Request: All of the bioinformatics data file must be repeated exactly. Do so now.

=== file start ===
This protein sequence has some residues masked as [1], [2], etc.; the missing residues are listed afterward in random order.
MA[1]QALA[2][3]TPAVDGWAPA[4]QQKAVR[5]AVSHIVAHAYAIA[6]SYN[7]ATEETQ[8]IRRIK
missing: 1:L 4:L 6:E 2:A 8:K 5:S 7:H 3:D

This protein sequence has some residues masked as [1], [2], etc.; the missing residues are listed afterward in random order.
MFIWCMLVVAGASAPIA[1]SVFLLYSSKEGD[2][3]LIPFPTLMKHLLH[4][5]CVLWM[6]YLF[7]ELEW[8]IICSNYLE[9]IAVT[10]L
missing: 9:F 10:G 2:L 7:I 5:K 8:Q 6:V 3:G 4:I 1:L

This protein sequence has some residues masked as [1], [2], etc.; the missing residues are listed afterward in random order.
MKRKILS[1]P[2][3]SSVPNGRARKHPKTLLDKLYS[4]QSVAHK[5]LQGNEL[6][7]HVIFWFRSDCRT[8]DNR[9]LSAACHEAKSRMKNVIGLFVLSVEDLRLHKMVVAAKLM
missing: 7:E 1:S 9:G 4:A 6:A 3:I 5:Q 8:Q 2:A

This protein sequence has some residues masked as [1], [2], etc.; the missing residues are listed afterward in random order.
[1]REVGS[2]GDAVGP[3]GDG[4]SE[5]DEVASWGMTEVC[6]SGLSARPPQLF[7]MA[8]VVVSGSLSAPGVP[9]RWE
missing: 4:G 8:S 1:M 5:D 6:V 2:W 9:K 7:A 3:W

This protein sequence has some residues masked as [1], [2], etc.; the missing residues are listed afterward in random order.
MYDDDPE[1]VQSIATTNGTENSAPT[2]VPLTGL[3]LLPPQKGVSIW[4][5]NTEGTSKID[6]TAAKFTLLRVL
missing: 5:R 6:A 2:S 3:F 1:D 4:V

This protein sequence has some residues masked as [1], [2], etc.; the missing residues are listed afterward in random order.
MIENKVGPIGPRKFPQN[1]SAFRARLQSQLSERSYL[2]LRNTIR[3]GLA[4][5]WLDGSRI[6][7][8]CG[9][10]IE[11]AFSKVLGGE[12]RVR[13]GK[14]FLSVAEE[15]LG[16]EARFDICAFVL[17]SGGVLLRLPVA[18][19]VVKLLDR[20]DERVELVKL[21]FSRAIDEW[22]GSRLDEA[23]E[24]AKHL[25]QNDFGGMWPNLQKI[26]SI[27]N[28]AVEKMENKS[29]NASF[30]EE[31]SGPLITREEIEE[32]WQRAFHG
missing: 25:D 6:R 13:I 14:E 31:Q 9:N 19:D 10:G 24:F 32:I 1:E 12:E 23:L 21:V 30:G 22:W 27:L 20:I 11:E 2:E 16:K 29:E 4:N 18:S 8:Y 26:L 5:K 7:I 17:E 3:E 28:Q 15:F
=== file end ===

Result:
This protein sequence has some residues masked as [1], [2], etc.; the missing residues are listed afterward in random order.
MA[1]QALA[2][3]TPAVDGWAPA[4]QQKAVR[5]AVSHIVAHAYAIA[6]SYN[7]ATEETQ[8]IRRIK
missing: 1:L 4:L 6:E 2:A 8:K 5:S 7:H 3:D

This protein sequence has some residues masked as [1], [2], etc.; the missing residues are listed afterward in random order.
MFIWCMLVVAGASAPIA[1]SVFLLYSSKEGD[2][3]LIPFPTLMKHLLH[4][5]CVLWM[6]YLF[7]ELEW[8]IICSNYLE[9]IAVT[10]L
missing: 9:F 10:G 2:L 7:I 5:K 8:Q 6:V 3:G 4:I 1:L

This protein sequence has some residues masked as [1], [2], etc.; the missing residues are listed afterward in random order.
MKRKILS[1]P[2][3]SSVPNGRARKHPKTLLDKLYS[4]QSVAHK[5]LQGNEL[6][7]HVIFWFRSDCRT[8]DNR[9]LSAACHEAKSRMKNVIGLFVLSVEDLRLHKMVVAAKLM
missing: 7:E 1:S 9:G 4:A 6:A 3:I 5:Q 8:Q 2:A

This protein sequence has some residues masked as [1], [2], etc.; the missing residues are listed afterward in random order.
[1]REVGS[2]GDAVGP[3]GDG[4]SE[5]DEVASWGMTEVC[6]SGLSARPPQLF[7]MA[8]VVVSGSLSAPGVP[9]RWE
missing: 4:G 8:S 1:M 5:D 6:V 2:W 9:K 7:A 3:W

This protein sequence has some residues masked as [1], [2], etc.; the missing residues are listed afterward in random order.
MYDDDPE[1]VQSIATTNGTENSAPT[2]VPLTGL[3]LLPPQKGVSIW[4][5]NTEGTSKID[6]TAAKFTLLRVL
missing: 5:R 6:A 2:S 3:F 1:D 4:V

This protein sequence has some residues masked as [1], [2], etc.; the missing residues are listed afterward in random order.
MIENKVGPIGPRKFPQN[1]SAFRARLQSQLSERSYL[2]LRNTIR[3]GLA[4][5]WLDGSRI[6][7][8]CG[9][10]IE[11]AFSKVLGGE[12]RVR[13]GK[14]FLSVAEE[15]LG[16]EARFDICAFVL[17]SGGVLLRLPVA[18][19]VVKLLDR[20]DERVELVKL[21]FSRAIDEW[22]GSRLDEA[23]E[24]AKHL[25]QNDFGGMWPNLQKI[26]SI[27]N[28]AVEKMENKS[29]NASF[30]EE[31]SGPLITREEIEE[32]WQRAFHG
missing: 25:D 6:R 13:I 14:E 31:Q 9:N 19:D 10:G 24:F 32:I 1:E 12:E 23:L 21:V 30:G 22:W 27:L 20:I 11:E 2:E 16:K 29:E 4:N 18:S 8:Y 26:L 5:K 7:I 17:E 3:E 28:Q 15:F